Despite the fact that they’re expensive, heavy and utterly impractical, I have a thing for art books (or coffee table books, as they’re often called) and have a fairly good — and rapidly growing collection of them. I’m not looking forward to moving with them, but I’ll deal with that when I have to (and not a moment sooner, clearly). In any case, the latest edition to my collection of picture-books-for-grown-ups is Taschen’s CCCP: Cosmic Communist Constructions Photographed, by photographer Frédéric Chaubin.
Over seven years (from 2003-2010), Chaubin traveled the former Soviet Union capturing over 90 architecturally wonderful landmarks. As the Soviet Union began to crumble, its architects discovered an unprecedented freedom to create structures unbound by the harsh restrictions of Soviet society in its heyday. The result is buildings that look like they come from the future, with hints of brutalism, but more in common with sci-fi novel covers than apartment blocks and office towers. As the structures themselves decay, many of them already badly in disrepair, Chaubin’s work on this book becomes so much more than a celebration of innovative architecture: it’s a visual record of a rapidly vanishing design movement.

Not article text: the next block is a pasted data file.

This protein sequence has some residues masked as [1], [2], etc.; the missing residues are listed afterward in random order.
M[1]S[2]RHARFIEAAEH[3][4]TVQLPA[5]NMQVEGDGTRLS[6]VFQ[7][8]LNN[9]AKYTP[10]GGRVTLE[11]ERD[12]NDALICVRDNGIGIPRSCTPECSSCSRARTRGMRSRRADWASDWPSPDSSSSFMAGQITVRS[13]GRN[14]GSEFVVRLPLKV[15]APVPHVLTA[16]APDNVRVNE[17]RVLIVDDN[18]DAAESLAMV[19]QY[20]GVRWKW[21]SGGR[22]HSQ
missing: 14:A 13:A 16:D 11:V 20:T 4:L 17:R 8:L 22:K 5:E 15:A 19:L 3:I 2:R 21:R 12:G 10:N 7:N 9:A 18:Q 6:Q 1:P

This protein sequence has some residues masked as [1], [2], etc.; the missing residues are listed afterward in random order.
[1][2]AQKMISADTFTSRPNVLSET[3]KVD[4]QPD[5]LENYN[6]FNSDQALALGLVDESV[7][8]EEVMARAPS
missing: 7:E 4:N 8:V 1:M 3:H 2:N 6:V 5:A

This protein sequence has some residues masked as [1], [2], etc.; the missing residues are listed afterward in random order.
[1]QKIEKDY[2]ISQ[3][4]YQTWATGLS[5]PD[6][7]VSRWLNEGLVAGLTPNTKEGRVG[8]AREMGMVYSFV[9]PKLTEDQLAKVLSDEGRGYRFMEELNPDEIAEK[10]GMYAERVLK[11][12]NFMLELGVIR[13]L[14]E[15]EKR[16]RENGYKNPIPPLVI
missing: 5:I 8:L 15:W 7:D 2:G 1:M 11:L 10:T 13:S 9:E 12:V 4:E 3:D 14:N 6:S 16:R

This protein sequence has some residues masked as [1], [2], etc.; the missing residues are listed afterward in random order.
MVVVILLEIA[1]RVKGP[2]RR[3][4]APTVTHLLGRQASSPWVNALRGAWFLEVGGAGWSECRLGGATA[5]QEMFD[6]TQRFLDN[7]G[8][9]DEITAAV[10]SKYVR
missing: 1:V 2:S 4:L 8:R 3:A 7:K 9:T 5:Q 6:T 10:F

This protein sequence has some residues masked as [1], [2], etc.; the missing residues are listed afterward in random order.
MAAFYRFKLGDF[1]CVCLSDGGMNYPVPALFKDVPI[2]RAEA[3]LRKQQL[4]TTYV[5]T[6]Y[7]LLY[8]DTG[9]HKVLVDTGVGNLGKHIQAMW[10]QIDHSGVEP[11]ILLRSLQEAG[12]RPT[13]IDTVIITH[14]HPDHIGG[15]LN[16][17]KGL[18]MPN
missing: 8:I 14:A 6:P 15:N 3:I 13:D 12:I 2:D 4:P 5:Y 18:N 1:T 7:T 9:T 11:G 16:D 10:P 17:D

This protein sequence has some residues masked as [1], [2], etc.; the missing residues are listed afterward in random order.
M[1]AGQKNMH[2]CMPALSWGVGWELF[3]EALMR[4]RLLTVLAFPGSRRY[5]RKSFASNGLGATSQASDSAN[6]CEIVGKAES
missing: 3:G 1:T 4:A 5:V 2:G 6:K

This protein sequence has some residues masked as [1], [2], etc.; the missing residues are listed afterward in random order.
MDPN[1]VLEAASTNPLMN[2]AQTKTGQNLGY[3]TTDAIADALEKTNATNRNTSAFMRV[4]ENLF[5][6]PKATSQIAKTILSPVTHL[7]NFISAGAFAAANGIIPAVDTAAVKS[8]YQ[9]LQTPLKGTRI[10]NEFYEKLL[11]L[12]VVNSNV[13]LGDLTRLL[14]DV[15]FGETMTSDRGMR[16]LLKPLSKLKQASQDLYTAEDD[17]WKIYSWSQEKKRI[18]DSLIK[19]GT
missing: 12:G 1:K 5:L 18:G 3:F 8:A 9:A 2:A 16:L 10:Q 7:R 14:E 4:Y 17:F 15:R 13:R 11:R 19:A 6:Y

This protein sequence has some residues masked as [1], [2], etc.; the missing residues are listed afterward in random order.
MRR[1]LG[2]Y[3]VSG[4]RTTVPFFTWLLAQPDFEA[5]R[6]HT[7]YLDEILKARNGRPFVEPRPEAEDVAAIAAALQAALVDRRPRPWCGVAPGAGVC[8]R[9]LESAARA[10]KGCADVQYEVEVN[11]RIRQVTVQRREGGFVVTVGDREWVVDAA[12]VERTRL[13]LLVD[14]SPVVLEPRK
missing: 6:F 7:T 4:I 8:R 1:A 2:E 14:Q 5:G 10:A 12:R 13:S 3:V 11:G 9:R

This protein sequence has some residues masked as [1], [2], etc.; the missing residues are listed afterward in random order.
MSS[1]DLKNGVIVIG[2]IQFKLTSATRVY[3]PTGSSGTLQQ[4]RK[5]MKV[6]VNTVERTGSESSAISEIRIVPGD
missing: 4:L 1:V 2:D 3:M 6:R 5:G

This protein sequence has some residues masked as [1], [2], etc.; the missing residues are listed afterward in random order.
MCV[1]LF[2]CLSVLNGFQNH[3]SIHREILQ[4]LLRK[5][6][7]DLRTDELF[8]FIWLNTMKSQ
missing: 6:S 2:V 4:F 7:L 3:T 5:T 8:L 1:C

You can check out a gallery of stills from the book on Taschen’s Web site here.